The National Weather Service said the flood had been a “1,000-year event” caused by extreme rain.
The trend of extreme rain will continue in the coming decades.
The point I'd like to make is that, "known flood zones" are expanding, and they're only going to expand faster - If all we have to offer is irrational anger, we're going to be very angry at a lot of dead people who couldn't escape due to financial burden, limited mobility, or because they've been misguided by someone else.
That's the point of the story - They lived in this geological funnel that wasn't a problem for a long time. At the beginning of the story, it wasn't a known flood zone. After the first flood, it still isn't a known flood zone, it's just a place where a flood happened. The second flood happened less than two years ago, and has thus only recently been acknowledged as a "known flood zone."
So, fine, we finally get the data and discover that it's a place that floods now due to climate change. Maybe they should move away now, but what about the people who can't afford to? What about the people who aren't healthy enough to move? Of course they should get out of dodge, but your irrational anger isn't helpful because it doesn't save any lives or offer any sympathy to victims of a freak accident. It doesn't accomplish anything.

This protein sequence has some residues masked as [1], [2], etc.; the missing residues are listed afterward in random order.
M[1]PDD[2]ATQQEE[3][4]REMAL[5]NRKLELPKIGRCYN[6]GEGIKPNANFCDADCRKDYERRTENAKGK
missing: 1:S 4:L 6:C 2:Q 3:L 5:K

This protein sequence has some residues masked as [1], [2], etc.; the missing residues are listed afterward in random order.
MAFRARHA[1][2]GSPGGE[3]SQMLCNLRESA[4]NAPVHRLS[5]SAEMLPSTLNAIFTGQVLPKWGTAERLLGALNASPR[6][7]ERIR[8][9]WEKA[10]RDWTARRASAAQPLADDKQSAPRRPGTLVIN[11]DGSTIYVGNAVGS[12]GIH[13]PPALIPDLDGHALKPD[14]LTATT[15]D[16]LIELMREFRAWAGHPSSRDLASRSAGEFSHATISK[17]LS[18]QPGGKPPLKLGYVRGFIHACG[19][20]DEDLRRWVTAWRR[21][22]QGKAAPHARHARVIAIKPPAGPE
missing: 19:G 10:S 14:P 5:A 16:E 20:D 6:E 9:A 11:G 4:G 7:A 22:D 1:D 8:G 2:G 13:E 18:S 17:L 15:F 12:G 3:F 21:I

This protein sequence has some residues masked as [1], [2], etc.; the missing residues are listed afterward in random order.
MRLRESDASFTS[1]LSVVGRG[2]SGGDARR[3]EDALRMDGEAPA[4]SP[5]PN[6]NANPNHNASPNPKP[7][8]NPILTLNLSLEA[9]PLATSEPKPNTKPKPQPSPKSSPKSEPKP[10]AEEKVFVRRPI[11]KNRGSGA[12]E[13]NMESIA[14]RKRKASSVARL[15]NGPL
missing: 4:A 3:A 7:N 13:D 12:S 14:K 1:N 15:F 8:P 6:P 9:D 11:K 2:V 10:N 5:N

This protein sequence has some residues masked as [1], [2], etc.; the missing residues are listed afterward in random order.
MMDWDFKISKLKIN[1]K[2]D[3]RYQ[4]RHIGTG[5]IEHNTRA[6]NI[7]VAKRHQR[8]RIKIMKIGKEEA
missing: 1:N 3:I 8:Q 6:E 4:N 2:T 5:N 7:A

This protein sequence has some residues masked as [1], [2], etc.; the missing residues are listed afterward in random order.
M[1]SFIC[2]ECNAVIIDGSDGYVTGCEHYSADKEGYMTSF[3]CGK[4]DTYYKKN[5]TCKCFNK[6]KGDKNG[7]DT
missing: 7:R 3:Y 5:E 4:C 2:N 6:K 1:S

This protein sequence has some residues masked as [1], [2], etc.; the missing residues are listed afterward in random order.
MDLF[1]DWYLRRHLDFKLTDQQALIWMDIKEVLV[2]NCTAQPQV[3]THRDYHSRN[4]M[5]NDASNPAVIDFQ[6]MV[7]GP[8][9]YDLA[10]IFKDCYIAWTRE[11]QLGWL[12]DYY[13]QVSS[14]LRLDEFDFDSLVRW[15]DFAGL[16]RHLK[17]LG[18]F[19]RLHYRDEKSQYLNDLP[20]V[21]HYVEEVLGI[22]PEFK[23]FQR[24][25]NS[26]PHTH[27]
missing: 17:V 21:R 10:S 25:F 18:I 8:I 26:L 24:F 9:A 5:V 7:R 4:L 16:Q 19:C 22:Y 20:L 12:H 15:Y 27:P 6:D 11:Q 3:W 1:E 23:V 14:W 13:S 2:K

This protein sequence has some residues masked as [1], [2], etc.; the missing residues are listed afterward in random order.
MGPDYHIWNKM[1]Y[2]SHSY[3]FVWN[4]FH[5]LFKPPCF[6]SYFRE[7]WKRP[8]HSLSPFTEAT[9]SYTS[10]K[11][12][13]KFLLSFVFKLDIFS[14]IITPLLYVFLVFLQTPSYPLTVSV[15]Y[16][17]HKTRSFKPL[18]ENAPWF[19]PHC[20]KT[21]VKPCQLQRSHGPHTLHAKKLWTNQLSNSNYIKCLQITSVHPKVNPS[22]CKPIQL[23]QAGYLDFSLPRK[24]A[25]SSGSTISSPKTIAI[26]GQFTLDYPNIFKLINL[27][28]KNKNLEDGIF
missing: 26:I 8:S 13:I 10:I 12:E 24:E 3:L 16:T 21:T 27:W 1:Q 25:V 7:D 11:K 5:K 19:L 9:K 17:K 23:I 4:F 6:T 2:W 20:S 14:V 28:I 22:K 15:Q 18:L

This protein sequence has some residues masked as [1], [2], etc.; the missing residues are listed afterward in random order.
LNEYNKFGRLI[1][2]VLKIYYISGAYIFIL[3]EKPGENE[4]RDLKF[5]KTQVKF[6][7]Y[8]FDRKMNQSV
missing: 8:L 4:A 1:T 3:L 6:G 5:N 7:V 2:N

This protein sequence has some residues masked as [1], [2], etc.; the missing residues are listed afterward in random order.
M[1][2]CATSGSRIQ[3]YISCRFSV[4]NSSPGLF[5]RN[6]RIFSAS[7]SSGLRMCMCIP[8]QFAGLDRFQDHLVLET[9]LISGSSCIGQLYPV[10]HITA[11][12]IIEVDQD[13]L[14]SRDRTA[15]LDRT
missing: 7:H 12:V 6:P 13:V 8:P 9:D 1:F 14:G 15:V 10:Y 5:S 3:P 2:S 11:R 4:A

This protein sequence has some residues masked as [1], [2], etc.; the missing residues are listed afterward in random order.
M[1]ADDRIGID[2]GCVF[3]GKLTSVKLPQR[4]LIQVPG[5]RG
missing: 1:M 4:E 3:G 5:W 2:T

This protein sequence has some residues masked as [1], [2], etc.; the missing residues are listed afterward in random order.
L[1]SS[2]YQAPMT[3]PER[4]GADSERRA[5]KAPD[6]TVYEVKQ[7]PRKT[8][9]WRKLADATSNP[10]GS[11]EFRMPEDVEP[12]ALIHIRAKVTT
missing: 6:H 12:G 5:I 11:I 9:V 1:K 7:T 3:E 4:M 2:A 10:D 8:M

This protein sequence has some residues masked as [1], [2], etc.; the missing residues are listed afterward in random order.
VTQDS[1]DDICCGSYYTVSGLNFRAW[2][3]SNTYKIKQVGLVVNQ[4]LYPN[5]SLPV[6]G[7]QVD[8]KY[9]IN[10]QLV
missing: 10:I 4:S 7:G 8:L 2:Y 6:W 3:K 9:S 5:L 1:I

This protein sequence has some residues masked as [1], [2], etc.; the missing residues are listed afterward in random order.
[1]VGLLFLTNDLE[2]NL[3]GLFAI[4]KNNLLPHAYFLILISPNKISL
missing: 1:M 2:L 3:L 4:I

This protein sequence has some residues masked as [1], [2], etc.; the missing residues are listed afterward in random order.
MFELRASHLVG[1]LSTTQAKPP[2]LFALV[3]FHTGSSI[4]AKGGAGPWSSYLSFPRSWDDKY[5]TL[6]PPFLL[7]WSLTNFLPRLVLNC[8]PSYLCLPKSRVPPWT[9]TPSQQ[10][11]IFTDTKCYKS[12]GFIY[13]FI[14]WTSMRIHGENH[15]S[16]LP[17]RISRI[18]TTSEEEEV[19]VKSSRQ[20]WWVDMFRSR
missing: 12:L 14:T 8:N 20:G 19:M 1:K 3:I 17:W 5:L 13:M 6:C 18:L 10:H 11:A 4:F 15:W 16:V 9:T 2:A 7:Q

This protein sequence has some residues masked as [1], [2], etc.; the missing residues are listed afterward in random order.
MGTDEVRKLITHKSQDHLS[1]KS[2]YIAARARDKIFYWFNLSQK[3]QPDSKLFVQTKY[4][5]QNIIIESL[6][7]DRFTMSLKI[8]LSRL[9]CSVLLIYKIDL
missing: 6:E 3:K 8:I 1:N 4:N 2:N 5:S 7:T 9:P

I'm not trying to admonish you here, and I honestly intended the TPUSA image as a light-hearted jab rather than an insult! But homes in Kansas, Iowa, and Nebraska were some of the largest victims of catastrophic flooding last year, and I think it's important to ask how we defend against wide-spread flooding when the "known flood zone" is an entire region:
If your metric for outrage is, "People who live near bodies of water," I've got some bad news for you: There are estimates that 150 million could live below the high tide line by 2050.
I'm really, really not trying to be a dick when I say this, but irrational anger doesn't solve anything. It doesn't answer the big question: How are we going to deal with this? We don't answer that question by pushing the blame onto victims of catastrophic flooding.